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Friday, 26 February 2021

Egypt's newly-elected MPs to take constitutional oath over two stages

MPs will also have to elect a speaker and two deputies when the new parliament meets on Tuesday

Gamal Essam El-Din , Saturday 9 Jan 2021
Parliament
File Photo: A general view of the Egyptian Parliament (Photo: Reuters)
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Mahmoud Fawzi, the secretary-general of Egypt's parliament, revealed in a TV interview on Friday evening that the country's newly-elected MPs will hold an opening procedural session on Tuesday to take the constitutional oath and elect a speaker and two deputies

The meeting, which will be aired live on state TV, comes after President Abdel-Fattah El-Sisi issued a decree on Thursday asking the new House of Representatives to convene on 12 January 2021.

Fawzi explained that due to the anti-coronavirus protective measures, it will be difficult for all 568 elected MPs plus 28 appointees to gather in one place to take the constitutional oath.

"So, it was decided that MPs be divided into groups and take the oath over two stages," said Fawzi, indicating that "in the first stage, a group of 284 MPs elected via the individual candidacy system only will be asked to gather in the meeting hall to take the oath."

"When each MP hears his/her name and his/her membership number, he/she will be asked to take the oath and cast his/her vote in a box to elect a speaker and two deputies," said Fawzi, adding that "once all individual MPs finish this business, the meeting hall will be closed and sanitised."

In the second stage, said Fawzi, another 284 MPs, elected through the party list system only, will be allowed to enter the hall to take the oath and cast votes."
Fawzi indicated that the 28 appointees will be the last to take the constitutional oath and elect a speaker.

Fawzi expects that the opening procedural session on Tuesday will be very long. "But this is necessary as each of the three procedures – taking the oath and electing a speaker and two deputies – should go in line with the constitution and parliament's internal bylaws," said Fawzi.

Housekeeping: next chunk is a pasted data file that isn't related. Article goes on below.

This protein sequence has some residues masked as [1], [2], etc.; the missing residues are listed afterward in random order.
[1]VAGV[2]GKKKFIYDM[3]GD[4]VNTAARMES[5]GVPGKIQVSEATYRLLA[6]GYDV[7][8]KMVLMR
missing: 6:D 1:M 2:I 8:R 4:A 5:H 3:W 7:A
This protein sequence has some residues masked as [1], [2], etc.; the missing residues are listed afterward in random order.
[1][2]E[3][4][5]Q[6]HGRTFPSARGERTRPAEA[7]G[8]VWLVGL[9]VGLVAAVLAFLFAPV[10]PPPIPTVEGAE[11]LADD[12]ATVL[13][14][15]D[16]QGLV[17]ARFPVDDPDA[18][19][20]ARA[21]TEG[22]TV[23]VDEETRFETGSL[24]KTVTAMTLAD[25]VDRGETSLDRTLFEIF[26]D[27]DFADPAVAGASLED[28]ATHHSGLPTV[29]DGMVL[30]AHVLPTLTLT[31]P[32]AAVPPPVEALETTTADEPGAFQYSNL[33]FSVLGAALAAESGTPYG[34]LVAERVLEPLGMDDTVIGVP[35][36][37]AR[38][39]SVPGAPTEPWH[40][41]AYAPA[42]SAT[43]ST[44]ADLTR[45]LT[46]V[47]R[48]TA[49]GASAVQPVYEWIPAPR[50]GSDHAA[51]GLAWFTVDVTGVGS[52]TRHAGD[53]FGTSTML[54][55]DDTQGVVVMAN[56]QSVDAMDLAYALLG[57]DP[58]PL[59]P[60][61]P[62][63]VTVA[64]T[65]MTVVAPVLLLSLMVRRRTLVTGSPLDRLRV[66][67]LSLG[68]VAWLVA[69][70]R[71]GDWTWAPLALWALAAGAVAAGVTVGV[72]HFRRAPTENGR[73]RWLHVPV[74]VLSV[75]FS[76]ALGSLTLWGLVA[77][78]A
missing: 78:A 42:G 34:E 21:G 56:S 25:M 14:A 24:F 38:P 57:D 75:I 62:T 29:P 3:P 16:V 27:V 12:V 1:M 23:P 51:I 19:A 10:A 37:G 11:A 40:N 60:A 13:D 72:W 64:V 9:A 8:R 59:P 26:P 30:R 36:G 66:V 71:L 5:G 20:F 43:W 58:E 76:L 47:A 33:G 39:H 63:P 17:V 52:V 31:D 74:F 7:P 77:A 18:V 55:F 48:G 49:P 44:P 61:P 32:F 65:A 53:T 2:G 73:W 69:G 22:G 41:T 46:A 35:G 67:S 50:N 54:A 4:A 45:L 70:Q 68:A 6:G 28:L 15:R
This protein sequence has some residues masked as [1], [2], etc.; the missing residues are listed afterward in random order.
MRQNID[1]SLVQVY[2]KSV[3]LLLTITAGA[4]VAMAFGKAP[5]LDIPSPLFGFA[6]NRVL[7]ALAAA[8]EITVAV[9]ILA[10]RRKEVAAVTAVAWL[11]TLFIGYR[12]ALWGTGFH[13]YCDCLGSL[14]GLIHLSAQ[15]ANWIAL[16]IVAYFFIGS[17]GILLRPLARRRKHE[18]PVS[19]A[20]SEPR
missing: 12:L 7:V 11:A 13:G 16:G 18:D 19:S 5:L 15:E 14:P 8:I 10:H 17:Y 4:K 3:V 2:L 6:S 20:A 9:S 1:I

He indicated that it was proposed earlier that MPs take a collective oath, "but this is impossible as the constitution states that each MP should read the oath individually," said Fawzi.

Some security experts warned this week that it would be difficult and risky for all 596 MPs to gather in one place and take the constitutional oath.

"If every two MPs take one minute to read the oath parliament will need at least five hours to finish the opening procedural session," said national security expert Mohamed Qashqoush in an article in Al-Ahram on 2 January. Qashqoush proposed instead that MPs take a collective oath to save time and effort.

Qashqoush warned that all MPs meeting in one place violates the anti-coronavirus protective measures. Three of the newly-elected MPs died last month from the coronavirus.

According to Article 104 of the constitution, each newly-elected MP should take the oath as follows; "I swear by almighty God to honestly preserve the republican system, respect the constitution and the law and that fully observe the interests of the people, and preserve the homeland's independence, unity and the integrity of its land."

MPs are expected to re-elect Ali Abdel-Aal, the speaker of the outgoing parliament, for another five years.

The five-year term of Egypt’s outgoing House of Representatives (2016-2021) concluded today (9 January).

The opening session of the new House of Representatives will be chaired by prominent writer Farida El-Shobashy, as the eldest member in the House.

El-Shobashy will be aided by two deputies, MPs Fatma Ahmed and Abanoub Ezzat, as the youngest members of the House.

Egypt’s two-stage parliamentary elections were held from 24 October to 8 December.

The pro-government Mostaqbal Watan coalition swept the polls, gaining 315 seats (53 percent).

Mostaqbal Watan’s coalition with other political parties gave it a comfortable majority of 75 percent in the new parliament.

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